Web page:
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Consciousness & Pandeism


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#1 dimasok

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Posted 18 July 2007 - 05:57 PM


I'd like to quote WiKi this time (pay special attention to the embolded part):

Arguments for the existence of God (other than those premised on the truth of a particular religious text) tend to support a pandeistic universe as readily as a theistic universe. Both the cosmological argument (that there must be a first cause) and the teleological argument (that the existence of complex patterns in the universe show intentional design) point to a pandeistic universe as readily as one with an activist God. Pandeism is particularly compatible with evolutionary creationism in that it posits the creation of the universe by intelligent design. Pandeism differs from theistic creation theories by suggesting that the designer has ceased to have an independent existence. The Big Bang may be seen as the event signifying the transformation of God into the universe.

Scientific plausibility for this theory was introduced to pandeism through a paper written by Italian astrophysicist Paola Zizzi. Notable for her work in the field of Loop quantum gravity theory that regards the early universe as a kind of quantum computer, Zizzi proposed that the universe could have achieved the threshold of computational complexity sufficient for the emergence of consciousness during the period of cosmic inflation, in a paper entitled "Emergent Consciousness: From the Early Universe to Our Mind",[25] which has become known as the "Big Wow" theory. Zizzi states that the universe reached a level of quantum computational complexity, during the period of cosmic inflation, to undergo Orchestrated Objective Reduction, or Orch-OR, allowing the emergence of consciousness. Zizzi’s paper is fundamentally a theory of Loop quantum gravity which derives some of its power from the Holographic Principle. It suggests that the universe’s conscious moment, or ‘occasion of experience’ came at the end of the inflationary period in physical cosmology, and was the event that allowed the universe’s quantum state vector to reduce, thus selecting the conditions for our specific universe, out of a superposed multitude of possibilities. This, too, has been reflected in fiction, in the Star Trek novel, "Corona" which featured sentient proto-stars seeking to induce a new Big Bang.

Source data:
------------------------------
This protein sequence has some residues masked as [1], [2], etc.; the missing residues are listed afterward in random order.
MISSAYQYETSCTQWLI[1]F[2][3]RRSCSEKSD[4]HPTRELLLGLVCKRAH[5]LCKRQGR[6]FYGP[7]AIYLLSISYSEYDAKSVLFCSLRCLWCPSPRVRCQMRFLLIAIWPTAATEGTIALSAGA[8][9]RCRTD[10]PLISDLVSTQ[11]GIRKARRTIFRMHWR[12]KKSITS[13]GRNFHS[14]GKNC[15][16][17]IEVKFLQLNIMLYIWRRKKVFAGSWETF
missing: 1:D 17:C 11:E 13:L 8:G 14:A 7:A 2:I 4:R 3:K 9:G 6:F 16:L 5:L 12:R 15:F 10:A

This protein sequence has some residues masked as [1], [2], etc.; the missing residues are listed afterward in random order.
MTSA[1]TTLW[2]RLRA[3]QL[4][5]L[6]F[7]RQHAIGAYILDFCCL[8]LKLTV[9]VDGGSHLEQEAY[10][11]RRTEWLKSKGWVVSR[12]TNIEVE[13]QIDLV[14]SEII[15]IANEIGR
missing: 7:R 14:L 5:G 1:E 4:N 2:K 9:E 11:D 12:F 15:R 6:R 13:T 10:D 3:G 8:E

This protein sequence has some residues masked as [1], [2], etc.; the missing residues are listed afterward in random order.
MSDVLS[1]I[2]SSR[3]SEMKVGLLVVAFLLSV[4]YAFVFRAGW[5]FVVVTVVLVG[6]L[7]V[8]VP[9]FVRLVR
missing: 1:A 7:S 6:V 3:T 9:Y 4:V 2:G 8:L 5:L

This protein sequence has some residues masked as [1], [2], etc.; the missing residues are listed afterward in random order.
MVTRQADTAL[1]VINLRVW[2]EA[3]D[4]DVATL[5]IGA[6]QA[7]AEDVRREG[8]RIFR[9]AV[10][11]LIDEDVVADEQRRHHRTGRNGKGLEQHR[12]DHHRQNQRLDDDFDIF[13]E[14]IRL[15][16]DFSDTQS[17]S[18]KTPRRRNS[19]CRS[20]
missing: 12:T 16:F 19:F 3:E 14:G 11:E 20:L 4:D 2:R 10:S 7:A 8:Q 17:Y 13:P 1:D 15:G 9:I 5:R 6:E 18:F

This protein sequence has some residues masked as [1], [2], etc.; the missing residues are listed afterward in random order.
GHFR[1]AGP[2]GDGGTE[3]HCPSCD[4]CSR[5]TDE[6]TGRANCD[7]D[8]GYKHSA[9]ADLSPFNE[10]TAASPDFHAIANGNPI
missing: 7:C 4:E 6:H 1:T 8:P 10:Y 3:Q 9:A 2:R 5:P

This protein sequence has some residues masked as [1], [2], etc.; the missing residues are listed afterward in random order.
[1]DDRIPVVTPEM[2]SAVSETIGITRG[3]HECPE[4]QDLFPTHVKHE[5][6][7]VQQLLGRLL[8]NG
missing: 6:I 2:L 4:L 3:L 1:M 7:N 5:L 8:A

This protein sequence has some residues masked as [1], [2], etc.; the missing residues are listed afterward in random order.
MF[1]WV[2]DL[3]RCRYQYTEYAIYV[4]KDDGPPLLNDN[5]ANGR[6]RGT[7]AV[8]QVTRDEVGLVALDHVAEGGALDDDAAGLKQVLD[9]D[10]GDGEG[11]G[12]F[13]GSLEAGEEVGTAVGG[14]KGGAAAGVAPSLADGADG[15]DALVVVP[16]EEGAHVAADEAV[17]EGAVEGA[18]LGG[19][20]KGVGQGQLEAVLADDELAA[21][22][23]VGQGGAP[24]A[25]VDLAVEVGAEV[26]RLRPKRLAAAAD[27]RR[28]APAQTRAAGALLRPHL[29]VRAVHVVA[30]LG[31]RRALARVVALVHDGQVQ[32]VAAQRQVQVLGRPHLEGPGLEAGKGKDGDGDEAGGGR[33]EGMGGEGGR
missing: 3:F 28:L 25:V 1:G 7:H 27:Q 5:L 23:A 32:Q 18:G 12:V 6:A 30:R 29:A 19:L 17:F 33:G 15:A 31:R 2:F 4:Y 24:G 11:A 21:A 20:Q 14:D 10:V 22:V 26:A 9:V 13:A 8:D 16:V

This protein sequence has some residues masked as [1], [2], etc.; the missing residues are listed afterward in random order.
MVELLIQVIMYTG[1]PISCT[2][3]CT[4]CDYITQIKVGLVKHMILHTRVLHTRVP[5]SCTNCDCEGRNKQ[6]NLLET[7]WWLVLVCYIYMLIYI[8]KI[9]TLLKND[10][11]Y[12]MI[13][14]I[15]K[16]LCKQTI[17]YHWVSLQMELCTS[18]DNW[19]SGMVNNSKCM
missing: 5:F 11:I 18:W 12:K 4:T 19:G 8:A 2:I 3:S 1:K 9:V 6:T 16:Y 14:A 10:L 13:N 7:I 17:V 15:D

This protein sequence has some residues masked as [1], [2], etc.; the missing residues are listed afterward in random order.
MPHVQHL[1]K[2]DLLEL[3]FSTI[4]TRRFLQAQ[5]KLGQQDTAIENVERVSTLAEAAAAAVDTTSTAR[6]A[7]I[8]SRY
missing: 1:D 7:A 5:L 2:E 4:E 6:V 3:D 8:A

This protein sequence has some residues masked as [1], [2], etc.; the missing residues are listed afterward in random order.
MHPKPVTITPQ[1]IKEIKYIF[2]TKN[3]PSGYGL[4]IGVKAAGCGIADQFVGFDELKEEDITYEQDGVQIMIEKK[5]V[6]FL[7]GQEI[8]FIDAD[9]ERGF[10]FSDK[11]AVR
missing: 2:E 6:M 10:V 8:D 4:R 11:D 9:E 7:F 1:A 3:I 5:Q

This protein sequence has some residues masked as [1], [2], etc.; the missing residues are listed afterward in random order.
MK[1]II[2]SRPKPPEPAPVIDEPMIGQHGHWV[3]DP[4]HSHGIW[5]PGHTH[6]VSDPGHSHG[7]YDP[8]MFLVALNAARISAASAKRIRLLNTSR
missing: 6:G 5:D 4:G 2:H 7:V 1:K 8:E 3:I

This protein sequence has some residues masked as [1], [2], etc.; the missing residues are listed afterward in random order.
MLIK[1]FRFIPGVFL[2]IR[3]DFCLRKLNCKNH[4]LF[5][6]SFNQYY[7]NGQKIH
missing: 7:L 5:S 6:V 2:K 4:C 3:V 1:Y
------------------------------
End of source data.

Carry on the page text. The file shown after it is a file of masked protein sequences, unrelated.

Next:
The pandeistic universe is just as the universe described in naturalistic pantheism, with the distinction that the belief necessarily encompasses a sentient God that existed before the formation of the universe. Panentheism also suggests a universe designed by a sentient deity, and composed of matter derived from that deity. The belief systems part on the point that panentheism asserts that God is greater than the universe, and therefore continues a separate existence alongside it, while pandeism asserts that everything that was God became incorporated into the universe.

Because "Pandeists believe all consciousness, in all life, to be fragments of God's awareness"[26] Such a God may not consciously interact with the material universe, but might still exerts a latent influence over the development of the physical universe, and the evolution of things within it. Because man is part of the material universe, and therefore composed of remnants of God, it could then be possible for God's energy to be tapped by an individual.

As with man's ability to release the power of the atom in an atomic bomb or nuclear reactor, every human mind could conceivably access and release some portion of the power or the knowledge of God, perhaps by simply realizing their connection with the universe through meditation. If this is valid, religious figures such as Moses, Jesus, Mohammed, the Buddha, and others may have been able to perform those miracles attributed to them by tapping into this infinite source of energy.


The actual paper can be found here:
http://arxiv.org/abs/gr-qc/0007006

Now, we're all functionalists/physicalists so we do expect other mediums to emulate consciousness in due time. My question is, if it's indeed proven to be that the universe reached the maximum computational threshold during the inflation, does that mean that we'd simply be utilizing this computational power (which had been here long before we entered the picture) in the future to create as much of consciousness as we want? Doesn't that sort of support the panpsychism position I mentioned in other posts whereby consciousness is a fundamental feature of the universe (or panexperientalism which is less extreme)?

Those who object to it, I have to remind you that functionalism postulates that consciousness emerges out of sufficient & correct complexity and alignment of elements and I have no problem with that. All I'm saying is that it doesn't truly explain where that consciousness comes from, so whether we manage to emulate consciousness or find out that it's beyond our computational capacities (doubt that), panpsychism is apparently here to stay.